Producing a podcast might not be the first activity that comes to mind when you’re cooped up with the kids this winter, but it shouldn’t be the last. Take it from First Hill dad Abraham Suastez (aka Papa Abe). Over the past five years that Suastez has been podcasting with his three homeschooled daughters, the kids have had the opportunity to interview professional athletes, local artists and civic leaders, all while building confidence and learning life skills.
“It can be overwhelming to have people watching you speak or ‘perform,’ but the girls have learned that they can be themselves without worrying what people think about them,” says Suastez.
Inspired by the “Create a Podcast” chapter of Mark Frauenfelder’s book "Maker Dad," Suastez and his eldest daughter, Ellie, now 9, began podcasting in 2014 under the name “Ellie’s Podcast 11.” When her sister Carly, 7, joined in on the action, they updated the name to “The Adventuring Sisters Podcast.” Now even the youngest, 4-year-old Jo, chimes in on special episodes. The sisters have interviewed everyone from Steve Zakuani (Seattle Sounders) to Elisa Barton (Seattle Symphony) to Seattle Mayor Jenny Durkan.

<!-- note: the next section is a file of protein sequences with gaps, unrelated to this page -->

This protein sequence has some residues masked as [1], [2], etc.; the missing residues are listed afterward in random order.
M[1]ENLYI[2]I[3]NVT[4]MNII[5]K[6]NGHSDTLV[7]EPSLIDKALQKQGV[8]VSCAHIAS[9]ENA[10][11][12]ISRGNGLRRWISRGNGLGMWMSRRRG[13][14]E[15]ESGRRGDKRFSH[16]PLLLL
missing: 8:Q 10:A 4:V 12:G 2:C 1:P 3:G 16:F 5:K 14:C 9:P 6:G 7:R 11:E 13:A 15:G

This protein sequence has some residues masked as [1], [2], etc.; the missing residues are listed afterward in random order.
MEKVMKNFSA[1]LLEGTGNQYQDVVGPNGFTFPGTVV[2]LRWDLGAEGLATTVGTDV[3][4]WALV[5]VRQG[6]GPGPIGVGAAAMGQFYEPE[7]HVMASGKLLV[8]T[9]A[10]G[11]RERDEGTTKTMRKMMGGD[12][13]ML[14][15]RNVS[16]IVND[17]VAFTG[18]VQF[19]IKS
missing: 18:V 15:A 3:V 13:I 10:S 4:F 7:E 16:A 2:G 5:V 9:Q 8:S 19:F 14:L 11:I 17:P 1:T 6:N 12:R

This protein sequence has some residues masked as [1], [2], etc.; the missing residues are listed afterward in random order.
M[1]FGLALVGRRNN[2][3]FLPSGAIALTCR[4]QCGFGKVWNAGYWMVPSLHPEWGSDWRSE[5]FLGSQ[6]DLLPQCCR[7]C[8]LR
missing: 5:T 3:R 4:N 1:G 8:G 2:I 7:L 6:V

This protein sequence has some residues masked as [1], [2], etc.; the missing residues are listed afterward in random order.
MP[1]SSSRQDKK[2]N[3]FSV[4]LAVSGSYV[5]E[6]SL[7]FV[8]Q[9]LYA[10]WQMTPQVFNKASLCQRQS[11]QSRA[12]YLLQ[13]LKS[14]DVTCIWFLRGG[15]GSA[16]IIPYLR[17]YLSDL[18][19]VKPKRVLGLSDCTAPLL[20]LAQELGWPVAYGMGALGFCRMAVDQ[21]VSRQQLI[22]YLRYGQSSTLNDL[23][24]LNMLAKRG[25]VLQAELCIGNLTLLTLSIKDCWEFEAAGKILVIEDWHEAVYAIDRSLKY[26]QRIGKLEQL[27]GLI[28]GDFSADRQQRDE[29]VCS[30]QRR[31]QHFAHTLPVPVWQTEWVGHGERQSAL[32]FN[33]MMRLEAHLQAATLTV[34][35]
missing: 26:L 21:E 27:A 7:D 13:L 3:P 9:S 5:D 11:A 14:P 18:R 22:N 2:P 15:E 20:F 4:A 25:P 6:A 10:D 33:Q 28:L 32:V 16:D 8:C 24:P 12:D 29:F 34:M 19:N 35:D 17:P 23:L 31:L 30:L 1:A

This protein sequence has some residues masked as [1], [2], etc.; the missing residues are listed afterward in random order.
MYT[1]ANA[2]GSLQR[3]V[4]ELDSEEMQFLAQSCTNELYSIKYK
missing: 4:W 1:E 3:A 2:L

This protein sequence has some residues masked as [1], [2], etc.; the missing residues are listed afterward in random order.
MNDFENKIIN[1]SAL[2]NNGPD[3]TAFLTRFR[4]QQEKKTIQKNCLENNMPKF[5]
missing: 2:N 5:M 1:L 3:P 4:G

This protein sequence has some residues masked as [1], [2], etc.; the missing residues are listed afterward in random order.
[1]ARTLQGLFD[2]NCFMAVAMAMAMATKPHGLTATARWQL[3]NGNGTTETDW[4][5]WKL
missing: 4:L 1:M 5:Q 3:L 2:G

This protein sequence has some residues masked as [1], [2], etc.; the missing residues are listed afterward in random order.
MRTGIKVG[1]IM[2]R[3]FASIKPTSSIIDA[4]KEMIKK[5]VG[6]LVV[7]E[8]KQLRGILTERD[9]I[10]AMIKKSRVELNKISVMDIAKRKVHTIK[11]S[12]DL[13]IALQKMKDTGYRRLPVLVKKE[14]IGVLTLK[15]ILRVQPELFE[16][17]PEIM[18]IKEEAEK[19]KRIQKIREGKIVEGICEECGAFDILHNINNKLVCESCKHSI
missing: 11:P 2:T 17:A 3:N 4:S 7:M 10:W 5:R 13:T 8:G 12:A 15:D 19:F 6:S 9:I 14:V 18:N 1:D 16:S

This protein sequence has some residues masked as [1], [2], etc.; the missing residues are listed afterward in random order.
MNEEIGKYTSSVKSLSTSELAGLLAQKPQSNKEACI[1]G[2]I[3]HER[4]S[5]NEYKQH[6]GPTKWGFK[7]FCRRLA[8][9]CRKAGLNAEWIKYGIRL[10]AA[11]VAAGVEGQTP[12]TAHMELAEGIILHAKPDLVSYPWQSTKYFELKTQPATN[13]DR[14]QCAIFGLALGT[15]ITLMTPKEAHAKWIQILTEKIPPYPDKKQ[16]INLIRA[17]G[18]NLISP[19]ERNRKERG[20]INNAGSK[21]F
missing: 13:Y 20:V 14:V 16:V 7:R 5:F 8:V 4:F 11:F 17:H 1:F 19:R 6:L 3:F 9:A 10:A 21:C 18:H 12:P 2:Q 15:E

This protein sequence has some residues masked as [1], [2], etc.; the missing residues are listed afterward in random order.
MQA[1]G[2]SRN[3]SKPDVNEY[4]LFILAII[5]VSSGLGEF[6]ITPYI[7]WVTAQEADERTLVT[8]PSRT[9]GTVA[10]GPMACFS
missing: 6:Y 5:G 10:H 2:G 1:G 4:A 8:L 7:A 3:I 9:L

PHOTO: JOSHUA HUSTON
“I was really nervous at first,” says Ellie. “But now when I make mistakes it helps me loosen up a bit. Now I’m less nervous and more just having fun.”
Whether your kids want to broadcast their show to millions of listeners or just Grandma, it doesn’t take too much to get started, says Suastez. All you need is a voice recorder (such as the voice memo app on a smartphone) and a computer with an audio-editing program. Try the Garageband program available on Mac computers or Audacity for PCs, which you can download free from the internet. If you want to get fancy, The Blue Snowball is a $50 USB microphone that’s a great quality for beginners. Create the conditions for a quality podcast by recording in a carpeted room with drapes, or if you have a laptop, in the back seat of your car. Cars are designed to be acoustically quiet.
The Suastez family has three criteria for choosing an interview guest: Someone who is following their dreams or going out and pursuing their passion; someone with an interesting job; or someone who is doing something positive in the community. The kids conduct online research and prepare a list of questions.
“They have learned that they can speak up about what is important to them, and that their voice and what they are learning matters,” says Suastez. The hard work paid off. In 2017, they were voted Best Podcast in Western Washington in a KING 5 "Evening Magazine" viewer poll. The podcast doesn’t make money, but they are actively seeking sponsorship.